A new law in the state of California has resulted in fewer immigrants being transferred to federal officials for deportation after an arrest is made by state police. This law, known as the Trust Act, was implemented in January of this year and requires “law enforcement agencies to more quickly release those without serious criminal records rather than hold them so federal officials can take them into custody for deportation proceedings.”
The legislation was strongly encouraged by immigration advocates and the law is already decreasing the number of deportations in California. This is welcomed news to President Obama, who has recently come under fire for the high number of deportations that have occurred during his administration.
Up until the most recent numbers, California was ranked third for the highest number of deportations under U.S. Immigration and Custom Enforcement's (ICE) Secure Communities program. The program requires fingerprints of arrestees to be screened to check for any potential immigration violations.
Those who followed this law in the early stages, agreed that it would help to decrease the number of immigrants being held for possible deportation. However, many are surprised by just how significant this decrease has turned out to be.
In order to get the required numbers, the Associated Press (AP) surveyed sheriff's departments in more than 20 counties in California. It made sense to survey sheriff's departments because they are responsible for the majority of bookings. Not every county provided the AP with data for the first two months of 2014. The counties that did, however, supplied the AP with enough data to come to the determination that there was a 44% drop in the number of deportations. Those that were able to supply the AP with data included Los Angeles, San Diego, Riverside, and San Bernardino Counties. These are four of the five largest counties in the state.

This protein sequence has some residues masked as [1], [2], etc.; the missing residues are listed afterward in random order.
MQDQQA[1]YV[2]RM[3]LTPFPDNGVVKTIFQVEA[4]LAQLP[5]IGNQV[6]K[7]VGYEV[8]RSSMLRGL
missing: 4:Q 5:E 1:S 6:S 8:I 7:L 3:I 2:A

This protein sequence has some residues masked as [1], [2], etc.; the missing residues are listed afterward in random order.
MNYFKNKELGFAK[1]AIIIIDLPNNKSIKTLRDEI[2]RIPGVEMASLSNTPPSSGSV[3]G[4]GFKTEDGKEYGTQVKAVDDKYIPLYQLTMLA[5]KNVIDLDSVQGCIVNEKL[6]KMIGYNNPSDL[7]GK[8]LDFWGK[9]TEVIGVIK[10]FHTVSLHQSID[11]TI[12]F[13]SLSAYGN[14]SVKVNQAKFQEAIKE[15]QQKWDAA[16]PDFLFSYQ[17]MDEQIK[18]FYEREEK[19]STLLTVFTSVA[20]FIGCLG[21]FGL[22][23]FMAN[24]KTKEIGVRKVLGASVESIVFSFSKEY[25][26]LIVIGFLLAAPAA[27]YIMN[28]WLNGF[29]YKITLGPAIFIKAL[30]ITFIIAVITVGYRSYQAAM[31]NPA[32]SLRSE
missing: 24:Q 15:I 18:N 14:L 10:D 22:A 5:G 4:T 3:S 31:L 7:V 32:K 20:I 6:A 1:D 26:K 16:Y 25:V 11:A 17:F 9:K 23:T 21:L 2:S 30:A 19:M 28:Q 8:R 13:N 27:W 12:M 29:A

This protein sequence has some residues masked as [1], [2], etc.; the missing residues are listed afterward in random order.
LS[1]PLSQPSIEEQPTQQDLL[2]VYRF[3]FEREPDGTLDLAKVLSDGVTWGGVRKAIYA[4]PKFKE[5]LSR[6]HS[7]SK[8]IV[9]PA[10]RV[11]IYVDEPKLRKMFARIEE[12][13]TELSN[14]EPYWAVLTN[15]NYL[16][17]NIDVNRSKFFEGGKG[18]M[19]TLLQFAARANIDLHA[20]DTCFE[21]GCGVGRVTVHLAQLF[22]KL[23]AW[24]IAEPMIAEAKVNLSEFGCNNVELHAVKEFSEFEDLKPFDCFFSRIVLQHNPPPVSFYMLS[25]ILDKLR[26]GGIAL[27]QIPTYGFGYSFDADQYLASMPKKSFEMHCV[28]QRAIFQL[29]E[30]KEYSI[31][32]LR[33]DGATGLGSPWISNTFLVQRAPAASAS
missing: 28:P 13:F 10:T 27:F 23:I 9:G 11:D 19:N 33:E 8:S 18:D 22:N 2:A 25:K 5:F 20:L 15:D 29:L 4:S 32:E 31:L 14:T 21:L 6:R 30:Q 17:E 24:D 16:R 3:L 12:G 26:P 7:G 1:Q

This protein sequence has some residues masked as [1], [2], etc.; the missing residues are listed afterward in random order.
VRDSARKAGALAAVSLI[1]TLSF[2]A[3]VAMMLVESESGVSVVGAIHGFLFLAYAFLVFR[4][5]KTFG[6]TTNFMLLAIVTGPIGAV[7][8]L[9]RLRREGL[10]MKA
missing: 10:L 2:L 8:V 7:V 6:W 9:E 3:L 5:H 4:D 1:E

So, what do these numbers really mean? “It suggests that before the Trust Act went into effect, at least in California, Secure Communities was having a most significant impact on relatively minor criminal offenders, as opposed to the gang bangers the president was saying were being targeted," said Kevin Johnson, dean of the University of California, Davis School of Law.
Although these numbers appear promising, there are still some sheriff's departments that are not yet complying with the new law. As a senior staff attorney at the San Francisco-based Asian Americans Advancing Justice, Angela Chan has seen numerous reports of cases where immigrants should have been released in accordance with the Trust Act but were not.
Under the law, immigrants who are on trial for serious criminal charges or with substantial criminal records can be held on immigration grounds, but those charged with less severe crimes can be released on bail or after serving a given amount of time. With the passing of this legislation, the state of California was added to a list that already included Connecticut and more than a dozen jurisdictions that decline requests for immigration holds. Lawmakers in Massachusetts are also considering this type of legislation.